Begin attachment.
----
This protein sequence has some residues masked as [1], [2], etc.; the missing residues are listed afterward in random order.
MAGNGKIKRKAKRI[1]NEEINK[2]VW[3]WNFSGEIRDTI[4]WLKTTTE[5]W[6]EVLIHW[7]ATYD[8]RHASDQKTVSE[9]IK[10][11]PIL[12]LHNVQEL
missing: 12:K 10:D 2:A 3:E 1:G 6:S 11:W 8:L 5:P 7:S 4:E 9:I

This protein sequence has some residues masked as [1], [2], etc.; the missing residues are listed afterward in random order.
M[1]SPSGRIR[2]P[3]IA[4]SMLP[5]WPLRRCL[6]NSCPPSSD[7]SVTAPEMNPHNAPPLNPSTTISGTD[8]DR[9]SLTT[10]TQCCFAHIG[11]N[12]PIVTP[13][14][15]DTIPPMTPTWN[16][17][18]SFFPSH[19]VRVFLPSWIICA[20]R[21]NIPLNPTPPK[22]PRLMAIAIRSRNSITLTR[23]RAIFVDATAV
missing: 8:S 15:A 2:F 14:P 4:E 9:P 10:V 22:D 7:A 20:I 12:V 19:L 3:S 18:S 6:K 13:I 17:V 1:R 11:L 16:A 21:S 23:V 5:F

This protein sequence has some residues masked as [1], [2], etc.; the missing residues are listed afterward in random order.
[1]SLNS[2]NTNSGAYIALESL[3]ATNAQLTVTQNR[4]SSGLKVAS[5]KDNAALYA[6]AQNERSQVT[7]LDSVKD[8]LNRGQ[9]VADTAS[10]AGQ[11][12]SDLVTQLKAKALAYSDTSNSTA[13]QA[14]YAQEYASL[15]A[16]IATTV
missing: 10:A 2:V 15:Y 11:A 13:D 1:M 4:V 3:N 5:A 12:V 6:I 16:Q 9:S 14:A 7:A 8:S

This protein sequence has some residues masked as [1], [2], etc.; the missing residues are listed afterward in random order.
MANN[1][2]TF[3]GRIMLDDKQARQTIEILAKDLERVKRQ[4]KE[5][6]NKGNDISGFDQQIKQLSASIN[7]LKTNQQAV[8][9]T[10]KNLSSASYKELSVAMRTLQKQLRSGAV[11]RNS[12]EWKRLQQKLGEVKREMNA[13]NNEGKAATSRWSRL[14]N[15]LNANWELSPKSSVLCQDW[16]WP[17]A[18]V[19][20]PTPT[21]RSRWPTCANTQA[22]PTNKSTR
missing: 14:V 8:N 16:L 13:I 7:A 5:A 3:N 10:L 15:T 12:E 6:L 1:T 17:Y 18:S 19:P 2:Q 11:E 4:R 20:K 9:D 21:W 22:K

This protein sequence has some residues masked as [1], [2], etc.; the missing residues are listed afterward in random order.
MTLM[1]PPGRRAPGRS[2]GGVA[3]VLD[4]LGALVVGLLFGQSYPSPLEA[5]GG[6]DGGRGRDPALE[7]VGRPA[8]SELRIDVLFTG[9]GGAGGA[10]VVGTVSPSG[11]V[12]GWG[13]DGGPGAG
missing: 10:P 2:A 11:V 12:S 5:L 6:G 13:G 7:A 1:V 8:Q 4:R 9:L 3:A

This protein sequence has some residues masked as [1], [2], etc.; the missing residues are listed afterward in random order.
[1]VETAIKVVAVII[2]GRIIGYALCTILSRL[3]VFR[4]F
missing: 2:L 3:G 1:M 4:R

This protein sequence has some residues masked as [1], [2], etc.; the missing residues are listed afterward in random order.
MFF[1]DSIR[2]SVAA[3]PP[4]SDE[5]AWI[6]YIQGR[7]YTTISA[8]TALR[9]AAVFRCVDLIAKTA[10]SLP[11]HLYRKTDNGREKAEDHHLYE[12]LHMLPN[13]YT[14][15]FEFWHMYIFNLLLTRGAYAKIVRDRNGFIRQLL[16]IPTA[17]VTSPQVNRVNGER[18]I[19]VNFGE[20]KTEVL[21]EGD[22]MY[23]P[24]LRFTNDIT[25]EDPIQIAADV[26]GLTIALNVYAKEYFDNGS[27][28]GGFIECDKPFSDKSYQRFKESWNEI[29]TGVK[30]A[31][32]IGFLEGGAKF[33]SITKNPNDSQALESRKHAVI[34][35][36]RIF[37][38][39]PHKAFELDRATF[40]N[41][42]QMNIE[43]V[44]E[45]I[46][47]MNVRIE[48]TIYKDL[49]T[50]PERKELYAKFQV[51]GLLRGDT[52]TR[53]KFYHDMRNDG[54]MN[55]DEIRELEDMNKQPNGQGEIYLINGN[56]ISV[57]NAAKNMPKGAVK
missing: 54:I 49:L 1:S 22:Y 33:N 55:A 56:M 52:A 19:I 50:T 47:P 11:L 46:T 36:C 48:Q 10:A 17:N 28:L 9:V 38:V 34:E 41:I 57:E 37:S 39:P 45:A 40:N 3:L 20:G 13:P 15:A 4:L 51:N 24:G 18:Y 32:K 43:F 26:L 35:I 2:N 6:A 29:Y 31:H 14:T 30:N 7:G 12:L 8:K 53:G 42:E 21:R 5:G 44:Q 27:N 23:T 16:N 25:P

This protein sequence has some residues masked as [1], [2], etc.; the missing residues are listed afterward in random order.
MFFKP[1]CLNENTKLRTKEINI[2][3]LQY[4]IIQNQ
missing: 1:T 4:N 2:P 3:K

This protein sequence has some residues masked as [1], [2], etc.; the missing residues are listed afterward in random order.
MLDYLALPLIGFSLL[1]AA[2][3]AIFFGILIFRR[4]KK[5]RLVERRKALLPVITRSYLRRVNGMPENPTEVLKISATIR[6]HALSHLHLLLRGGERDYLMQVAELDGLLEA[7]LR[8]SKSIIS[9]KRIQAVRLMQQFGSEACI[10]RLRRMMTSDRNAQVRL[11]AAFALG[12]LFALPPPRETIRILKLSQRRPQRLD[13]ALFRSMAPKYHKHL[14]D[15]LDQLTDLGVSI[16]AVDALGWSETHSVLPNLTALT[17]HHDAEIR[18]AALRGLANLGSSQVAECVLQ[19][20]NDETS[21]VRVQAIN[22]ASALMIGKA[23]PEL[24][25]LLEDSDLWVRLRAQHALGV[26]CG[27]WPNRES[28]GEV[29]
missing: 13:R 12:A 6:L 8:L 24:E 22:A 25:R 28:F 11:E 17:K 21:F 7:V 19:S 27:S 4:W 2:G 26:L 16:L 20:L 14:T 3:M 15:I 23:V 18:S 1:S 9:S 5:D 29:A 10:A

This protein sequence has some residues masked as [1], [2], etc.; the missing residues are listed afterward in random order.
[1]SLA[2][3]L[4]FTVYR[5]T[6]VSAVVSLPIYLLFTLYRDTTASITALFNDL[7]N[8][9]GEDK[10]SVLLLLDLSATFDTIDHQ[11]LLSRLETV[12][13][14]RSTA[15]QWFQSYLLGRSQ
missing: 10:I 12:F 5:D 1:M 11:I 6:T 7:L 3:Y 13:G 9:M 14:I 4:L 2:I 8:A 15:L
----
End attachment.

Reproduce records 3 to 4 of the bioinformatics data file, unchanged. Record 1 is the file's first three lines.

This protein sequence has some residues masked as [1], [2], etc.; the missing residues are listed afterward in random order.
[1]SLNS[2]NTNSGAYIALESL[3]ATNAQLTVTQNR[4]SSGLKVAS[5]KDNAALYA[6]AQNERSQVT[7]LDSVKD[8]LNRGQ[9]VADTAS[10]AGQ[11][12]SDLVTQLKAKALAYSDTSNSTA[13]QA[14]YAQEYASL[15]A[16]IATTV
missing: 10:A 2:V 15:Y 11:A 13:D 1:M 4:V 3:N 5:A 12:V 6:I 16:Q 9:S 14:A 7:A 8:S

This protein sequence has some residues masked as [1], [2], etc.; the missing residues are listed afterward in random order.
MANN[1][2]TF[3]GRIMLDDKQARQTIEILAKDLERVKRQ[4]KE[5][6]NKGNDISGFDQQIKQLSASIN[7]LKTNQQAV[8][9]T[10]KNLSSASYKELSVAMRTLQKQLRSGAV[11]RNS[12]EWKRLQQKLGEVKREMNA[13]NNEGKAATSRWSRL[14]N[15]LNANWELSPKSSVLCQDW[16]WP[17]A[18]V[19][20]PTPT[21]RSRWPTCANTQA[22]PTNKSTR
missing: 14:V 8:N 16:L 13:I 7:A 5:A 3:N 10:L 15:T 12:E 6:L 1:T 17:Y 18:S 19:P 2:Q 11:E 4:R 20:K 9:D 21:W 22:K